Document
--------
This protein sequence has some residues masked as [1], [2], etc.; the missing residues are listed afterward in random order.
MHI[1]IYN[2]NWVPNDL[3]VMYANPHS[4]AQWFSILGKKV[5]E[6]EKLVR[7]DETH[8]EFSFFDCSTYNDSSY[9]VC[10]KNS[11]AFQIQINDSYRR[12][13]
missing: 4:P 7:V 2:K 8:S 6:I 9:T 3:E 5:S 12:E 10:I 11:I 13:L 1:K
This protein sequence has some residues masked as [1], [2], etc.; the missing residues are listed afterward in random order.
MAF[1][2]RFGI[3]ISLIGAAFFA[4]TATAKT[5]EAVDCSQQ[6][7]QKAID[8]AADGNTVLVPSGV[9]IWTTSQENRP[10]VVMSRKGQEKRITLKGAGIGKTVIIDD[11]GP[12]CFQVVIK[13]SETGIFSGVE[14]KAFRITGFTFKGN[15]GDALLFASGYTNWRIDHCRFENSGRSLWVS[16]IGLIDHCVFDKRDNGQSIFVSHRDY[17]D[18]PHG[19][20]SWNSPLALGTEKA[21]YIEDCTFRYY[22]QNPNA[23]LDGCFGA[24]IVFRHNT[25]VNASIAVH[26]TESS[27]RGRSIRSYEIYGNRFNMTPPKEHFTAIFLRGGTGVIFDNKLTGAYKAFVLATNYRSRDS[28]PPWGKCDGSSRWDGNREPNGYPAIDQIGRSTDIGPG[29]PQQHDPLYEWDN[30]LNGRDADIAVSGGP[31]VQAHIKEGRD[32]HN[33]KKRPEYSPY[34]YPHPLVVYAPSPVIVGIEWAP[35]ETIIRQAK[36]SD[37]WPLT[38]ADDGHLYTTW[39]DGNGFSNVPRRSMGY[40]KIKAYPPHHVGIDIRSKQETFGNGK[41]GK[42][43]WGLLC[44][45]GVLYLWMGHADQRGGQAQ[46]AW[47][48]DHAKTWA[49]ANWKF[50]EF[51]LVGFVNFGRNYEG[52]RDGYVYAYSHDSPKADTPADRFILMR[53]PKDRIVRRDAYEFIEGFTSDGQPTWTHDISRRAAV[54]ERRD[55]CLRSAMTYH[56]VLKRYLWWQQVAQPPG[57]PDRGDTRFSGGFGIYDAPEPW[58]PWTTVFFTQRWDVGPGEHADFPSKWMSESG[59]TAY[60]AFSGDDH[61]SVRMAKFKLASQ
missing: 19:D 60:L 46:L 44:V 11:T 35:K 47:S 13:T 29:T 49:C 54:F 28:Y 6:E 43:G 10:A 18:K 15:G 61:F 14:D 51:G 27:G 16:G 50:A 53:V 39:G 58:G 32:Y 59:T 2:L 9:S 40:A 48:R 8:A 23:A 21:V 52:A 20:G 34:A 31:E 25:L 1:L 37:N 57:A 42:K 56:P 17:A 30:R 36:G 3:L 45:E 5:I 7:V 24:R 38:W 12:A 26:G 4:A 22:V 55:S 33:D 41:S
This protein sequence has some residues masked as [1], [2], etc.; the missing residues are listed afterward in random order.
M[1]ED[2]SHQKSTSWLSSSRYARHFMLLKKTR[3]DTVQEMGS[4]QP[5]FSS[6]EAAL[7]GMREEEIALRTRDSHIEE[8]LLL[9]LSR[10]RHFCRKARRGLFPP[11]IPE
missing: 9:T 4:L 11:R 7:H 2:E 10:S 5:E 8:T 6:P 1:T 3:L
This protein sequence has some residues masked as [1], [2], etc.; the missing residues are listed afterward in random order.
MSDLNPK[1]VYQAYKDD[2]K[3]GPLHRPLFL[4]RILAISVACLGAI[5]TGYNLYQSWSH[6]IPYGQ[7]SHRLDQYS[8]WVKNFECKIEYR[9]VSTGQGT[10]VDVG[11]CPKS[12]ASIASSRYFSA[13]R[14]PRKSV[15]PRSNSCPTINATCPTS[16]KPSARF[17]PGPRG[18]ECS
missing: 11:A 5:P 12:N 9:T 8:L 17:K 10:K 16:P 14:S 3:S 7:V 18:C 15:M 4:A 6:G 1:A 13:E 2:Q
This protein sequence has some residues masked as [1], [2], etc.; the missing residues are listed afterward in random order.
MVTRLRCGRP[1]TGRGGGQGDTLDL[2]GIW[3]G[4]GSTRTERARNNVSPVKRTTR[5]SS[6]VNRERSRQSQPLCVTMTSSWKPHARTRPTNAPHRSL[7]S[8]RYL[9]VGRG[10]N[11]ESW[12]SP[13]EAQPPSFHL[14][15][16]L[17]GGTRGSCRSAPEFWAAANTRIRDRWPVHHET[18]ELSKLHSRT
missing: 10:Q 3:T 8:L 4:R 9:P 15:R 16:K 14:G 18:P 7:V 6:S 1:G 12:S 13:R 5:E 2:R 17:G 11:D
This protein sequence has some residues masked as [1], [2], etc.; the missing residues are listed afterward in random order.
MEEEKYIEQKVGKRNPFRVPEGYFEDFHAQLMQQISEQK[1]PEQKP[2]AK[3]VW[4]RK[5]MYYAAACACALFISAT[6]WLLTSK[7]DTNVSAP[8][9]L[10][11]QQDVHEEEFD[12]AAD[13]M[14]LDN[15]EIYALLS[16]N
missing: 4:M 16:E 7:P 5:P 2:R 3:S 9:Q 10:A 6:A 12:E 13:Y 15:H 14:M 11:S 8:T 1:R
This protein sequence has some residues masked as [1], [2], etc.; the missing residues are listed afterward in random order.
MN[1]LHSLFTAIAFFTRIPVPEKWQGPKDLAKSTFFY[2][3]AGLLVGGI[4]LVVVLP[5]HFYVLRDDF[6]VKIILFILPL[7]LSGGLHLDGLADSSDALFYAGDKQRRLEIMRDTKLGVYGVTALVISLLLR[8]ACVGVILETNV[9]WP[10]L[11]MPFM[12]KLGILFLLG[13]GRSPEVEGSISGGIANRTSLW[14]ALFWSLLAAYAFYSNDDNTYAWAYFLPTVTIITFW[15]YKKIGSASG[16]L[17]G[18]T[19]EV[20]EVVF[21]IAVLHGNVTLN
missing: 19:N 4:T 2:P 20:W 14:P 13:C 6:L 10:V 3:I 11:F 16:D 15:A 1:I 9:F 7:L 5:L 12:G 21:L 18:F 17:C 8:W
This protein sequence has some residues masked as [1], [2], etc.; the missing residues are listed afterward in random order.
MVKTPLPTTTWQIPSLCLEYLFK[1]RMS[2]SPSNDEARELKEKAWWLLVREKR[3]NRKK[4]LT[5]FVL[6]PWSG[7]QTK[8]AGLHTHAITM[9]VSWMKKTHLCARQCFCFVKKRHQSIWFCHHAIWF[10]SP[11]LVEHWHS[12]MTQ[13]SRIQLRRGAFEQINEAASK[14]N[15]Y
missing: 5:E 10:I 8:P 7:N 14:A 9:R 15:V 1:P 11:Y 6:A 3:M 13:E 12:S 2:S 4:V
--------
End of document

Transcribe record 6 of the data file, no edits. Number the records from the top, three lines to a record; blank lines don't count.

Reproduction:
This protein sequence has some residues masked as [1], [2], etc.; the missing residues are listed afterward in random order.
MEEEKYIEQKVGKRNPFRVPEGYFEDFHAQLMQQISEQK[1]PEQKP[2]AK[3]VW[4]RK[5]MYYAAACACALFISAT[6]WLLTSK[7]DTNVSAP[8][9]L[10][11]QQDVHEEEFD[12]AAD[13]M[14]LDN[15]EIYALLS[16]N
missing: 4:M 16:E 7:P 5:P 2:R 3:S 9:Q 10:A 6:A 12:E 13:Y 15:H 14:M 11:S 8:T 1:R